"M1 looks forward to offering iPhone and a range of tailored service plans to customers in Singapore. More information on pricing, tariffs and availability dates will be released in due course," the company said in a brief statement.

The Apple mobile is presently only offered by Singapore’s SingTel, which began selling the handsets last year. With exclusive deals falling like flies worldwide, just how long will the entente cordiale last between Apple and AT&T?

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Microsoft Web Apps will be ‘Mac-compatible’
We can’t say we’re certain Microsoft means ‘will work with Mac’ or “will work a little with Mac” in the statement that the Office Web Apps will be “Mac compatible” with Macs running Safari or Firefox.

As reported by ITWire (sadly accompanied by some of the most annoying ads in the whole wide world), Microsoft’s Kurt Schmucker said "I’ve been using the Office Web Apps from both a Mac and a Windows PC for about a month now,” he adds, “I can work on them from almost anywhere on any Mac or PC with an Internet connection."

A public beta of Microsoft’s ‘in the cloud’ service (which we really, really hope works better than the Sidekick) is expected this year.

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Australia shifts to iTunes U
We saw the UK begin its move to iTunes U in earnest late last year, now Australia is joining the charge to offer deep educational content to students, faculty and – well – and us – with primary and secondary schools there publishing content on iTunes U.

The first Australian content comes from the WA Department of Education and Training (DET), CEnet (Catholic Education Network), Presbyterian Ladies’ College WA (PLC), and Scotch College WA.
We think this is interesting, as we fully anticipate availability of iTunes U content to be noted as part of the push for the mythical Apple tablet, should that device ever see the light of day…

Read it here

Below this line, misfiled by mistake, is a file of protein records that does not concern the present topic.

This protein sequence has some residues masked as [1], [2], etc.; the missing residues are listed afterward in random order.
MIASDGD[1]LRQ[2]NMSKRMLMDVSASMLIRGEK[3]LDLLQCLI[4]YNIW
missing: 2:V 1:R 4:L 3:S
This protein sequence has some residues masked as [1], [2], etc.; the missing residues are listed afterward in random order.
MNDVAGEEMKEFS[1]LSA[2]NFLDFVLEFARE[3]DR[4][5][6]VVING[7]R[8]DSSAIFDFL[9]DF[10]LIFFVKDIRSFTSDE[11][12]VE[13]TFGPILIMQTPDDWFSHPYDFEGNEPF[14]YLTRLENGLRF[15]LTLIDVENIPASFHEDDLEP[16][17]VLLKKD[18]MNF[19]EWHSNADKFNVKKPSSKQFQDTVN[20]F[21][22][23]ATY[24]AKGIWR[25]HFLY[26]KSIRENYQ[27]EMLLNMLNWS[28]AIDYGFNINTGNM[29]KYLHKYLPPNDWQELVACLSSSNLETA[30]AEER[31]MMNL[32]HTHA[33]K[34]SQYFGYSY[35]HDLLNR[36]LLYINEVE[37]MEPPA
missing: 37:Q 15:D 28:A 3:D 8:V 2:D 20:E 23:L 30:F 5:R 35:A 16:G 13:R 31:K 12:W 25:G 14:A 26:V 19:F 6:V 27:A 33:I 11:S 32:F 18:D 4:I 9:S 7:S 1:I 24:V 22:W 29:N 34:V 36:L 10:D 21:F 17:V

Deals of the day
In view of the recent alarums over the Snow Leopard data-crunching bug, we’ve dug out a couple of good deals on rock-solid back-up drives for users who really, really care about their data….(hint: Use Time Machine and a connected drive, you’ll feel so much better).

US deal
So you want your data to be Leopard-proof, right? Well, how’s about making it flame and waterproof too? Yes you can, with the ioSafe Solo 1 TB Fireproof and Waterproof External Hard Drive with 1 Year Data Recovery Service SL1000GBUSB20 (Silver). Sure, it is more expensive than ordinary drives, but if you think about the value of your work, memories and iTunes collection, perhaps it begins to make a little more sense?? Take a look all the same, there’s  $14 discount and this machine will set you back $215.99.

UK deal
OK, so another option for safe storage is a RAID drive, but if you’re anything like us you’ll be looking for a RAID system that looks pretty. Good news – there’s a 10 per cent discount on the Neil Poulton (he’s Scottish and has won a string of awards) designed LaCie Hard Disk MAX, Design by Neil Poulton 2TB, USB 2.0. This contains two platters and can be set-up to provide you with 1TB or rock-solid data protection. It’ll cost you £157.02, rather than the £174.53 list price. Take a look…